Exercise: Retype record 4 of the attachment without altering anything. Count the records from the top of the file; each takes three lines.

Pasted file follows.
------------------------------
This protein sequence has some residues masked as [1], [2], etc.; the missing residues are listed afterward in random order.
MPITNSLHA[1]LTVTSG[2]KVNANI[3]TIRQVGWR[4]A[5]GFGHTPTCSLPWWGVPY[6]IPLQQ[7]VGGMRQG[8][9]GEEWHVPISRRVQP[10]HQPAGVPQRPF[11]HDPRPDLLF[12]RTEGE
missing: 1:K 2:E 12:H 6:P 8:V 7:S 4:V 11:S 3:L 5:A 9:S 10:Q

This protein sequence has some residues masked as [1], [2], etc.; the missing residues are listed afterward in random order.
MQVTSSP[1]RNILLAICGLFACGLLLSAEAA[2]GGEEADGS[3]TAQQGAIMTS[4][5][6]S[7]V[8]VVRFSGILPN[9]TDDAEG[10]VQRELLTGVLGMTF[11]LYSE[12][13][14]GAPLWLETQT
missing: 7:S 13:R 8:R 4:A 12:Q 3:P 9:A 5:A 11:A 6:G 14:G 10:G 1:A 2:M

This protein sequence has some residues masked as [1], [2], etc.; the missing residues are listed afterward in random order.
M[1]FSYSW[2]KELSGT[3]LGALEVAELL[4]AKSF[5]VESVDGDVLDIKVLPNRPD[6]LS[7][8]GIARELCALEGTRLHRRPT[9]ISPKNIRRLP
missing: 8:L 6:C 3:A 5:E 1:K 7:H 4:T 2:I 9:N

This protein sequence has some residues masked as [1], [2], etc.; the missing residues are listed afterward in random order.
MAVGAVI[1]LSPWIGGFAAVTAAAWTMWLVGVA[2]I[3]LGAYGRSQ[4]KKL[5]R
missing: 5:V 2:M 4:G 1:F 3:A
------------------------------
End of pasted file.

This protein sequence has some residues masked as [1], [2], etc.; the missing residues are listed afterward in random order.
MAVGAVI[1]LSPWIGGFAAVTAAAWTMWLVGVA[2]I[3]LGAYGRSQ[4]KKL[5]R
missing: 5:V 2:M 4:G 1:F 3:A